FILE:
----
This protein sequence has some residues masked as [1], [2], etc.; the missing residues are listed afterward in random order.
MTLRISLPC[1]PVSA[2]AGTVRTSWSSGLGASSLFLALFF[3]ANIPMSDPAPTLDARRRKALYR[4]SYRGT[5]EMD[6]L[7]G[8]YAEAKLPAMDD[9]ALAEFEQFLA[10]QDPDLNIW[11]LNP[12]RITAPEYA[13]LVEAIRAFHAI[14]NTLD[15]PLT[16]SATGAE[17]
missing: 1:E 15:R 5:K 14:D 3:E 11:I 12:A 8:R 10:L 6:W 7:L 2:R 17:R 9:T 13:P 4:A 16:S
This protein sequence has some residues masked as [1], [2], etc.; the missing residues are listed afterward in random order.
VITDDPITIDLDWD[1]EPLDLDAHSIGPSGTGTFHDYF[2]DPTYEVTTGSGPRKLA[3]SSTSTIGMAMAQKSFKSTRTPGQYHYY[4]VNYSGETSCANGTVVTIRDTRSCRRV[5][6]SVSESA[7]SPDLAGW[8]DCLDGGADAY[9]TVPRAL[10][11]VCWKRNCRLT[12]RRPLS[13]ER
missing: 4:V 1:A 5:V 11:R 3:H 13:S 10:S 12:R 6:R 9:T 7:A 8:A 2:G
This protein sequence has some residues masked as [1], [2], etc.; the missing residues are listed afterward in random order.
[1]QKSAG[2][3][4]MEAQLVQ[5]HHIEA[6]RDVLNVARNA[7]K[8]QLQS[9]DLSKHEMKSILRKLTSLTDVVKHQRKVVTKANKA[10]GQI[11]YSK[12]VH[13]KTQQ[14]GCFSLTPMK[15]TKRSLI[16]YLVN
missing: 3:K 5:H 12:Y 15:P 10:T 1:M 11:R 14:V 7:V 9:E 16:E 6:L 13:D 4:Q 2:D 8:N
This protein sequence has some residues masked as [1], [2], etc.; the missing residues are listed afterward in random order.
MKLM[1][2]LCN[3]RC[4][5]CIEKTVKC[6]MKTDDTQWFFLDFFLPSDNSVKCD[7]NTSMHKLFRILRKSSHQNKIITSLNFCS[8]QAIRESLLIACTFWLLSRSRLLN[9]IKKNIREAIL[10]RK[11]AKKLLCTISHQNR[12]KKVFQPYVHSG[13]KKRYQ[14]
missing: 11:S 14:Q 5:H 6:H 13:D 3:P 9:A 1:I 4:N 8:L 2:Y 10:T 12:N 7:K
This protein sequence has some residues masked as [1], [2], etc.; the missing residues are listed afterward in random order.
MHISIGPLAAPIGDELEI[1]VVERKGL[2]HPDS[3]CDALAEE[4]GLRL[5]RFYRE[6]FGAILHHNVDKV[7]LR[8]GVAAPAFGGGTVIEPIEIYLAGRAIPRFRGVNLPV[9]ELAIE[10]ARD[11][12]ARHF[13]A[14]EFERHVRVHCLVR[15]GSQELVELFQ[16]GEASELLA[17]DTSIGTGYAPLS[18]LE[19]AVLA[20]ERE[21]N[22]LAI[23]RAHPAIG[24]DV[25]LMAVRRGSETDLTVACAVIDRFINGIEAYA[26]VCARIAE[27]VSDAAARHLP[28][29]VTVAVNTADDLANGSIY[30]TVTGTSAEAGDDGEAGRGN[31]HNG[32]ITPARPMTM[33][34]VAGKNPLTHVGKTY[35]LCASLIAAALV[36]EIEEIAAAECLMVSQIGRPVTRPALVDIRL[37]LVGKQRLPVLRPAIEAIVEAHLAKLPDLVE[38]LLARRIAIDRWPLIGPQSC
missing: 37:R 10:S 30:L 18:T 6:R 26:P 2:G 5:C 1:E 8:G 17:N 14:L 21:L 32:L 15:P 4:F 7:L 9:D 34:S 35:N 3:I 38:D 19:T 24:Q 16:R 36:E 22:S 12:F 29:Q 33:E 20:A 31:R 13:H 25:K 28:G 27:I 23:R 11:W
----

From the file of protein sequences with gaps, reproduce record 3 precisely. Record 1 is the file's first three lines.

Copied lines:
This protein sequence has some residues masked as [1], [2], etc.; the missing residues are listed afterward in random order.
[1]QKSAG[2][3][4]MEAQLVQ[5]HHIEA[6]RDVLNVARNA[7]K[8]QLQS[9]DLSKHEMKSILRKLTSLTDVVKHQRKVVTKANKA[10]GQI[11]YSK[12]VH[13]KTQQ[14]GCFSLTPMK[15]TKRSLI[16]YLVN
missing: 3:K 5:H 12:Y 15:P 10:T 1:M 11:R 14:V 7:V 9:E 16:E 6:L 13:D 4:Q 2:D 8:N